Get In Touch
  • Fb-icon
  • Top-linkdin
  • Top-twitter
  • Rss
Current Issue

animation-neutral-tts-300x100' width='300' height='100' border='0

Skilling India

By Swati Deshpande,

Added 21 April 2017

Find out what the industry thinks about the availability of the skilled labour and how far ‘Skill India’ can be a solution to it.


Be it any business in any sector, its people are the one who drive it. And hence they are the significant aspect of it. “The most important M of the five Ms (man, machine, method, material, and money) necessary in an organisation is undoubtedly ‘The Man’. All other Ms can be acquired, but human power is something that cannot be procured, it must be nurtured and developed. Companies can get their competitive edge from employees who are energised and empowered, who are capable and appropriately skilled. The importance of skilled manpower in manufacturing, therefore, cannot be overemphasized,” opines Sunjay Kapur, CEO, Sona Group.

Seconding the same Rahil Rangwala, Director, India, Family Economic Stability, Michael & Susan Dell Foundation says, “Skilled employees are the cornerstone of a successful business. They directly influence productivity and growth. Compared to an unskilled workforce, skilled labour makes a definite difference in the quality of the product and thereby, reliability in the business. Being equipped with the right skills translates to efficiently performing the job at hand.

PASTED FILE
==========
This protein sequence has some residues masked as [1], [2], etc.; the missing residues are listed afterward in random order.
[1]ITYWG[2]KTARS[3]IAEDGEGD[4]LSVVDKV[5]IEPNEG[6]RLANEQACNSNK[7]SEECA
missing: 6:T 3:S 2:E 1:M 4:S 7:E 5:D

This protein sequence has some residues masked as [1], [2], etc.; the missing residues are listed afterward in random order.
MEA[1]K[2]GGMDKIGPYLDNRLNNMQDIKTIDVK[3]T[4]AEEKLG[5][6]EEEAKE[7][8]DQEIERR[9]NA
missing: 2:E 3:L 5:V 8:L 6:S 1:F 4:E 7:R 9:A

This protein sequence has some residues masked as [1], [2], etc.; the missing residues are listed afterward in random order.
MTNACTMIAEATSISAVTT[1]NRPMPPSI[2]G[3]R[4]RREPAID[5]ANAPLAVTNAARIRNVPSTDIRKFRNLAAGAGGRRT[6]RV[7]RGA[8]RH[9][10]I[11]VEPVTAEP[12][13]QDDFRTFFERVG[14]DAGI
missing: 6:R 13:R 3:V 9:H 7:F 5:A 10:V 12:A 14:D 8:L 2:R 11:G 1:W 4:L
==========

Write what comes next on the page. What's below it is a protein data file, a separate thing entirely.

In spite of having world’s largest youth population in country, finding correct labour has become a key issue for the industry. Moreover, the demand for the ‘correct’ labour is increasing day by day. Speaking on the same, Hussain Shariyarr, Sr. Vice President – Operations, Godrej Appliances highlights, “There is no dearth of manpower in India. We have about three percent skilled workforce in the country and projections are to double these numbers by 2022, but have these projections considered the right skills. The manufacturing industry requires consistent influx of labour who are trained not only for the basics like fitting, wiring and welding but also have gone through advanced training and are able to work in tandem with programmable logic controllers, robots, pneumatics, hydraulics, etc. We also cannot overlook at the fact that the skillset requirement in itself is evolving dramatically. Customer  preferences and buying behaviour is driving the change in the skillset required on the shopfloor, sales and service market of every industry. We will have to break this paradox, understand the skills of future to get ahead of the curve,” says Hussain Shariyarr, Sr. Vice President – Operations, Godrej Appliances.

This is especially true when Indian manufacturing companies are going global and are now competing in the world arena. “In order to succeed it has to deliver the top quality product at the lowest cost. A highly productive cost efficient labour force is a minimum requirement. Today, our education system is not fully equipped to prepare the young workforce for employment. There exists a huge gap in what the system is generating and what the manufacturing industry needs. Our education system has to gear itself to support nation’s economic agenda by creating jobready and employable work force,” highlights Abhishek Jain, Whole Time Director, PPAP Automotive Ltd.

(Continued on next page)

comments powered by Disqus